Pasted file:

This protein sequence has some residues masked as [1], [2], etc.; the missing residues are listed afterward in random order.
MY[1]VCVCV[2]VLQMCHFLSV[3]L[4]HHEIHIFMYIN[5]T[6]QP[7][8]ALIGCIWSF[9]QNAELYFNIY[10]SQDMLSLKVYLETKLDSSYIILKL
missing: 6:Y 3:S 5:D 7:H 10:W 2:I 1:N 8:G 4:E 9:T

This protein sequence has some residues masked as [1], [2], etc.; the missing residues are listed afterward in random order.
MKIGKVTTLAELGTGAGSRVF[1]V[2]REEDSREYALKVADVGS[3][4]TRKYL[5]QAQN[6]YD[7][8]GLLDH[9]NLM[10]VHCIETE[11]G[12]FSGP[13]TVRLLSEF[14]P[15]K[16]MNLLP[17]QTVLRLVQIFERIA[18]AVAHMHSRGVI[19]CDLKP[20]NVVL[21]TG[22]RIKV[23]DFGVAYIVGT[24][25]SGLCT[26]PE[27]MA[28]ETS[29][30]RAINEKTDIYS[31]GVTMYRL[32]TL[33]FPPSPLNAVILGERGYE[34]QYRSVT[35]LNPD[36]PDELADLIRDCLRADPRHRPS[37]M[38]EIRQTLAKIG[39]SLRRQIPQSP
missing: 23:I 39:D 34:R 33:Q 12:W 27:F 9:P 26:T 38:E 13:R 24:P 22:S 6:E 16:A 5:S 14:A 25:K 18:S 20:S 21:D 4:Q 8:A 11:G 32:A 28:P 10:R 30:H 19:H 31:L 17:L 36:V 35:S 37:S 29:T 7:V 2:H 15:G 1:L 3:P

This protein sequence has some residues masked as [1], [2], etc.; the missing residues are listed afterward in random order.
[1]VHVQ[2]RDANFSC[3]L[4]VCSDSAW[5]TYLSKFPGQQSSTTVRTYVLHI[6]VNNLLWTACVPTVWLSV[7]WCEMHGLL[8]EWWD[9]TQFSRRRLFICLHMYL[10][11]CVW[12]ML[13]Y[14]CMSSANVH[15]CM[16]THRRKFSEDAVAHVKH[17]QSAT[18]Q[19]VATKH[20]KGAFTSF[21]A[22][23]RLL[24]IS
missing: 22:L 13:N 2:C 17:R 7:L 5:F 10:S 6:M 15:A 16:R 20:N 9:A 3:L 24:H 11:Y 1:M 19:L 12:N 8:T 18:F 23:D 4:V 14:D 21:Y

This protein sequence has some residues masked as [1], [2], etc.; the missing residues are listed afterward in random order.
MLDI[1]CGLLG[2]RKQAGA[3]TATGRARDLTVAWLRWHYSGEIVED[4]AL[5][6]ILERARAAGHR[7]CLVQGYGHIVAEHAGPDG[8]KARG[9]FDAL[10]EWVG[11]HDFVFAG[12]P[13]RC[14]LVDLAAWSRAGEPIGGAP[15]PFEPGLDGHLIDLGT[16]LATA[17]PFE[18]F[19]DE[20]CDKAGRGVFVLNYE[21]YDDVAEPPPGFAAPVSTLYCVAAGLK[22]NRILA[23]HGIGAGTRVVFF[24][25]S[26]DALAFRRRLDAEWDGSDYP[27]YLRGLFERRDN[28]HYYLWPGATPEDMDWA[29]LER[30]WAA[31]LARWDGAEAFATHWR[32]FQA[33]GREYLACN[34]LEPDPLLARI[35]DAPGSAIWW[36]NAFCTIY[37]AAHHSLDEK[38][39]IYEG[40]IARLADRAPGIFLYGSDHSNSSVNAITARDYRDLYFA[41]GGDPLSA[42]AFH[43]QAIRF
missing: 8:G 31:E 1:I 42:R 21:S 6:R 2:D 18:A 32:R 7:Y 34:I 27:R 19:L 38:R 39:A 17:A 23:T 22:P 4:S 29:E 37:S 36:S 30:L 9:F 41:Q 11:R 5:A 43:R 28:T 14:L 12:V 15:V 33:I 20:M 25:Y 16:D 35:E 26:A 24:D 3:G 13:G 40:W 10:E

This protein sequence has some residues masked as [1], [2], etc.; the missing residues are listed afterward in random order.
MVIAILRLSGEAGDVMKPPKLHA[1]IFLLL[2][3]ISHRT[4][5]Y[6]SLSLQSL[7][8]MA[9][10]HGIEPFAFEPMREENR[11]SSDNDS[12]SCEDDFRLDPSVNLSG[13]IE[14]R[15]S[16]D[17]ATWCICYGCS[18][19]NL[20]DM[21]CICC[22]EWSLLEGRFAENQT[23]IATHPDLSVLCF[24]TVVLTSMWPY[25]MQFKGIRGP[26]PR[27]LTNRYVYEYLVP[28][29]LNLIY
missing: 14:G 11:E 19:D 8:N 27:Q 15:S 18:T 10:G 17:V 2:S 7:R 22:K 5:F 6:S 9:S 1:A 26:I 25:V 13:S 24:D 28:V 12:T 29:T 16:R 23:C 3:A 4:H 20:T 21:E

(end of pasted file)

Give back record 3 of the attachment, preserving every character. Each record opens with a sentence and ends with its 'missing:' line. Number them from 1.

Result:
This protein sequence has some residues masked as [1], [2], etc.; the missing residues are listed afterward in random order.
[1]VHVQ[2]RDANFSC[3]L[4]VCSDSAW[5]TYLSKFPGQQSSTTVRTYVLHI[6]VNNLLWTACVPTVWLSV[7]WCEMHGLL[8]EWWD[9]TQFSRRRLFICLHMYL[10][11]CVW[12]ML[13]Y[14]CMSSANVH[15]CM[16]THRRKFSEDAVAHVKH[17]QSAT[18]Q[19]VATKH[20]KGAFTSF[21]A[22][23]RLL[24]IS
missing: 22:L 13:N 2:C 17:R 7:L 5:F 10:S 6:M 15:A 16:R 20:N 9:A 3:L 24:H 11:Y 1:M 19:L 12:N 8:T 18:F 23:D 4:V 14:D 21:Y